Tuesday, 06 March 2012 05:05

Fray Angelico Chavez

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Few Hispanos in New Mexico’s modern era have done more to preserve the history of the Hispano people of New Mexico than Fray Angelico Chavez, the Franciscan priest, and accomplished writer and artist. Like many Hispanos of the time, Chavez came from humble beginnings. He was born on April 10, 1910 in Wagon Mound, a small community in northeast New Mexico between Las Vegas and Raton. He was the eldest of 10 children born to the home of Fabian Chavez and Maria Nicolasa Roybal de Chavez. His baptismal name was Manuel Ezequiel Chavez, which would later change to Fray Angelico when he was at the Franciscan seminary studying for the Roman Catholic priesthood.


When Chavez was just a child, his family moved to California for a few years to San Diego, where his dad worked for the Panama-California Exposition. While in California, Chavez was exposed to the old Spanish Missions of the area, which inspired him to follow in the footsteps of Padre Junipero Serra, an early Spanish Franciscan priest who established many of the Missions in southern California during the early Spanish era. Chavez’s family eventually returned to New Mexico and he attended the public schools in Mora, which were staffed by the teaching order Sisters of Loretto.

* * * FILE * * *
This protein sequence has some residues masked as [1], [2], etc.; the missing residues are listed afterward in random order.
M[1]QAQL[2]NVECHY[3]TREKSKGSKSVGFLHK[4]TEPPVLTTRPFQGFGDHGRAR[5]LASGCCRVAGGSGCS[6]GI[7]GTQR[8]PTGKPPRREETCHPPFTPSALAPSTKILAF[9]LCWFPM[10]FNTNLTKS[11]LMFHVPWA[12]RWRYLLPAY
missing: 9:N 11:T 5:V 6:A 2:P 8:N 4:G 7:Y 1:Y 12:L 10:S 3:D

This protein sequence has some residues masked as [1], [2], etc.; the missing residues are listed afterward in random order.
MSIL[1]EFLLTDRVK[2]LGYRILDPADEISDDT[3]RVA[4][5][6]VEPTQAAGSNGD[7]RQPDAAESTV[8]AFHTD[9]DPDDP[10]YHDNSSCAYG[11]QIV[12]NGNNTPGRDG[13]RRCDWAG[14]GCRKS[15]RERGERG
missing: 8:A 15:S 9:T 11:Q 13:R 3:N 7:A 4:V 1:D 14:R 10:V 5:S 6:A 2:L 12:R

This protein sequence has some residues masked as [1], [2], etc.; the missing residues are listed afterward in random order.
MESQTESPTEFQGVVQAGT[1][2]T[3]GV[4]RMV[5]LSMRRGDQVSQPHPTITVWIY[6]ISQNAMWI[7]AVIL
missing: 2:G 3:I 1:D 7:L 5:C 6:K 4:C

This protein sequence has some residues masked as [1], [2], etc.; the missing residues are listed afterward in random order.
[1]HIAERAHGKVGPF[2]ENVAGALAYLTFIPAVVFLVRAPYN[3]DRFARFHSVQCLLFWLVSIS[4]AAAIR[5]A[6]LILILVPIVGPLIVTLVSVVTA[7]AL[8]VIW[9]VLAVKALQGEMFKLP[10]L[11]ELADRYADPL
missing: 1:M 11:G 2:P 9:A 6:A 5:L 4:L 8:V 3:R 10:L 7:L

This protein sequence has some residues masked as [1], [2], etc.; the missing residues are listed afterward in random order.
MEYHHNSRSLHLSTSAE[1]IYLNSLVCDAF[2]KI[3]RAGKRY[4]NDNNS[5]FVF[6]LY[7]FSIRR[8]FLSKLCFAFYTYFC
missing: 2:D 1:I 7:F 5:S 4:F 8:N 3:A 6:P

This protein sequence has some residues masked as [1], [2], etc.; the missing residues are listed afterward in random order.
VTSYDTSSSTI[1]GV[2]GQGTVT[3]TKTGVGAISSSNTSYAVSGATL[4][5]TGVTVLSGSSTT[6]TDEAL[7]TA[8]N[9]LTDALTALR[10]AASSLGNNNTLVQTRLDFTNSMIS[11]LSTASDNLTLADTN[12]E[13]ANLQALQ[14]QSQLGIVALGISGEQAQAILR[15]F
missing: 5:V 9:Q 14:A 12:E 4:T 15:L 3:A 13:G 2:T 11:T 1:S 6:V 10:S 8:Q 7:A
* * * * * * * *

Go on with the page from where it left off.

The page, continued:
In 1924, at the age of 14, Chavez entered the St. Francis Seminary in Mount Healthy, Ohio, where he studied English, since he spoke mostly Spanish, his first language. While at the seminary Chavez’s talents as a writer and painter blossomed and he was soon writing fiction, essays, and poetry, which were published by Brown and White, the student magazine of which he eventually became editor. Chavez’s abilities as an artist so impressed the priests who ran the seminary that he was allowed to paint the murals of St. Francis and St. Anthony on the interior walls of the newly-built student dormitory. 

On August 15, 1929, Chavez became a novice of the Franciscan Order and received the order’s habit. It was during this time that Chavez’s name was changed, due to his artistic talent, from his baptismal name to his religious name, Frater Angelico, after the Florentine painter Fray Angelico. He then continued his studies at the Duns Scotus College in Detroit, graduating in 1933. He studied for four more years and was ordained in 1933, becoming the first Hispano New Mexican Franciscan priest.